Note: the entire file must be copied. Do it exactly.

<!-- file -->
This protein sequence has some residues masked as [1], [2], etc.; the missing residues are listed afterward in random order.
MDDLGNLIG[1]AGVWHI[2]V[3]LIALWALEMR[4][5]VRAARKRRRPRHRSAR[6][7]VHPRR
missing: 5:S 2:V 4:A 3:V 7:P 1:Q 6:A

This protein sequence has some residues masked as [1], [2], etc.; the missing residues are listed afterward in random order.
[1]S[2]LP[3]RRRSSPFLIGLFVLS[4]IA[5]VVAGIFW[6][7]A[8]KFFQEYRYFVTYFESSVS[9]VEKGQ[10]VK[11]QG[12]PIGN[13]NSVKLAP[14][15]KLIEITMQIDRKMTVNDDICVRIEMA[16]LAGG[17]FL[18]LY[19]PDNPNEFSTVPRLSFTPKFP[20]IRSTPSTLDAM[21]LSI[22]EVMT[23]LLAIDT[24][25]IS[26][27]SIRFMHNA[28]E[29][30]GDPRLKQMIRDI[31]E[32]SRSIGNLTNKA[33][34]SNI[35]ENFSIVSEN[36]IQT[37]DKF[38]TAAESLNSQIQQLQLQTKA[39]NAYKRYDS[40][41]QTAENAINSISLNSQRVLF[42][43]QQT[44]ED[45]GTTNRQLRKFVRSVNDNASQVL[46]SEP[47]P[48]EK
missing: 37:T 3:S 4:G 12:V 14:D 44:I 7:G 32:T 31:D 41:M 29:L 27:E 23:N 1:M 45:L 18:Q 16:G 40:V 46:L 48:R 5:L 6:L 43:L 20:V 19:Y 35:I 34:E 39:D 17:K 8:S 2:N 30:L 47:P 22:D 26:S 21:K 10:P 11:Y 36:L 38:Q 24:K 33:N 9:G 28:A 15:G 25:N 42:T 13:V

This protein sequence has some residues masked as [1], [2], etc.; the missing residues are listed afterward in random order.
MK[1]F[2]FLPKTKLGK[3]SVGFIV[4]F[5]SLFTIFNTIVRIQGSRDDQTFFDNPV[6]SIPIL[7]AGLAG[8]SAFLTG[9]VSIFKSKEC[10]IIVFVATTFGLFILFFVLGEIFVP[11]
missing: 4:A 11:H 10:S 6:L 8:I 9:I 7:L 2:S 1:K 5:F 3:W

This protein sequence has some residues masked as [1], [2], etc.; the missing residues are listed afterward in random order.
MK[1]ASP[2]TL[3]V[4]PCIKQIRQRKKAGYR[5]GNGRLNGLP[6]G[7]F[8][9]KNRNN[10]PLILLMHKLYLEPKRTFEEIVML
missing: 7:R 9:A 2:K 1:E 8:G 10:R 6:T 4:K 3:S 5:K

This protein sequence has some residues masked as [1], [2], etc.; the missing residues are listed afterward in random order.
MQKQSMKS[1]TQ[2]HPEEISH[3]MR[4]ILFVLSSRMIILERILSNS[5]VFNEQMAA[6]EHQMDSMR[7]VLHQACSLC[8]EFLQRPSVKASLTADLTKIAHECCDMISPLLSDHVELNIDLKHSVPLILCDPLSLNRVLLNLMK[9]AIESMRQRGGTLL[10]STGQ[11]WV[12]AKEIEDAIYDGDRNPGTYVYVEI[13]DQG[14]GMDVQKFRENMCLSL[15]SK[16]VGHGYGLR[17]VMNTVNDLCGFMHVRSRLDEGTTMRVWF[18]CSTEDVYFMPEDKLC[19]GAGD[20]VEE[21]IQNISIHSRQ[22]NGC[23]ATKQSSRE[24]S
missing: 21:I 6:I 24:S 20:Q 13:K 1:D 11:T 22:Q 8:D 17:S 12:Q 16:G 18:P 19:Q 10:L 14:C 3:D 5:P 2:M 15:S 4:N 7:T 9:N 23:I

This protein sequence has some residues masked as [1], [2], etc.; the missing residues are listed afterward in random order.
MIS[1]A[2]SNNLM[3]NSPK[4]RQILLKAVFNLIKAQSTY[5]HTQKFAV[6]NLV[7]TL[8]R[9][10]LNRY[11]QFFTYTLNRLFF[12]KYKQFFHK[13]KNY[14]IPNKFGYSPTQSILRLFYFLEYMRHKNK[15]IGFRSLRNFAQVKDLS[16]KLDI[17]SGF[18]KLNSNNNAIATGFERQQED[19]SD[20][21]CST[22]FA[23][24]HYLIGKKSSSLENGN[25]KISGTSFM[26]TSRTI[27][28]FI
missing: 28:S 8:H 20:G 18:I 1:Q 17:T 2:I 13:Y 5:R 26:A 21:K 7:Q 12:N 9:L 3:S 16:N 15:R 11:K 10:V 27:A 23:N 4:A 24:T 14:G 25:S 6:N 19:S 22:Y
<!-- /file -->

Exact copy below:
This protein sequence has some residues masked as [1], [2], etc.; the missing residues are listed afterward in random order.
MDDLGNLIG[1]AGVWHI[2]V[3]LIALWALEMR[4][5]VRAARKRRRPRHRSAR[6][7]VHPRR
missing: 5:S 2:V 4:A 3:V 7:P 1:Q 6:A

This protein sequence has some residues masked as [1], [2], etc.; the missing residues are listed afterward in random order.
[1]S[2]LP[3]RRRSSPFLIGLFVLS[4]IA[5]VVAGIFW[6][7]A[8]KFFQEYRYFVTYFESSVS[9]VEKGQ[10]VK[11]QG[12]PIGN[13]NSVKLAP[14][15]KLIEITMQIDRKMTVNDDICVRIEMA[16]LAGG[17]FL[18]LY[19]PDNPNEFSTVPRLSFTPKFP[20]IRSTPSTLDAM[21]LSI[22]EVMT[23]LLAIDT[24][25]IS[26][27]SIRFMHNA[28]E[29][30]GDPRLKQMIRDI[31]E[32]SRSIGNLTNKA[33][34]SNI[35]ENFSIVSEN[36]IQT[37]DKF[38]TAAESLNSQIQQLQLQTKA[39]NAYKRYDS[40][41]QTAENAINSISLNSQRVLF[42][43]QQT[44]ED[45]GTTNRQLRKFVRSVNDNASQVL[46]SEP[47]P[48]EK
missing: 37:T 3:S 4:G 12:V 14:D 44:I 7:G 32:T 31:D 41:M 29:L 27:E 23:N 1:M 45:L 18:Q 16:G 40:V 46:L 48:R 5:L 6:L 43:L 20:V 19:Y 35:I 34:E 39:D 17:K 8:S 2:N 30:L 47:P 22:D 26:S 21:K 10:P 11:Y 36:L 38:Q 24:K 33:N 9:G 28:A 15:G 25:N 42:T 13:V

This protein sequence has some residues masked as [1], [2], etc.; the missing residues are listed afterward in random order.
MK[1]F[2]FLPKTKLGK[3]SVGFIV[4]F[5]SLFTIFNTIVRIQGSRDDQTFFDNPV[6]SIPIL[7]AGLAG[8]SAFLTG[9]VSIFKSKEC[10]IIVFVATTFGLFILFFVLGEIFVP[11]
missing: 4:A 11:H 10:S 6:L 8:I 9:I 7:L 2:S 1:K 5:F 3:W

This protein sequence has some residues masked as [1], [2], etc.; the missing residues are listed afterward in random order.
MK[1]ASP[2]TL[3]V[4]PCIKQIRQRKKAGYR[5]GNGRLNGLP[6]G[7]F[8][9]KNRNN[10]PLILLMHKLYLEPKRTFEEIVML
missing: 7:R 9:A 2:K 1:E 8:G 10:R 6:T 4:K 3:S 5:K

This protein sequence has some residues masked as [1], [2], etc.; the missing residues are listed afterward in random order.
MQKQSMKS[1]TQ[2]HPEEISH[3]MR[4]ILFVLSSRMIILERILSNS[5]VFNEQMAA[6]EHQMDSMR[7]VLHQACSLC[8]EFLQRPSVKASLTADLTKIAHECCDMISPLLSDHVELNIDLKHSVPLILCDPLSLNRVLLNLMK[9]AIESMRQRGGTLL[10]STGQ[11]WV[12]AKEIEDAIYDGDRNPGTYVYVEI[13]DQG[14]GMDVQKFRENMCLSL[15]SK[16]VGHGYGLR[17]VMNTVNDLCGFMHVRSRLDEGTTMRVWF[18]CSTEDVYFMPEDKLC[19]GAGD[20]VEE[21]IQNISIHSRQ[22]NGC[23]ATKQSSRE[24]S
missing: 21:I 6:I 24:S 20:Q 13:K 1:D 11:T 22:Q 8:D 17:S 12:Q 16:G 18:P 19:Q 10:L 14:C 3:D 5:P 2:M 15:S 4:N 7:T 9:N 23:I

This protein sequence has some residues masked as [1], [2], etc.; the missing residues are listed afterward in random order.
MIS[1]A[2]SNNLM[3]NSPK[4]RQILLKAVFNLIKAQSTY[5]HTQKFAV[6]NLV[7]TL[8]R[9][10]LNRY[11]QFFTYTLNRLFF[12]KYKQFFHK[13]KNY[14]IPNKFGYSPTQSILRLFYFLEYMRHKNK[15]IGFRSLRNFAQVKDLS[16]KLDI[17]SGF[18]KLNSNNNAIATGFERQQED[19]SD[20][21]CST[22]FA[23][24]HYLIGKKSSSLENGN[25]KISGTSFM[26]TSRTI[27][28]FI
missing: 28:S 8:H 20:G 18:I 1:Q 17:T 2:I 13:Y 5:R 26:A 21:K 7:Q 12:N 9:L 3:S 16:N 15:R 11:K 10:V 27:A 23:N 4:A 24:T 14:G 25:S 6:N 19:S 22:Y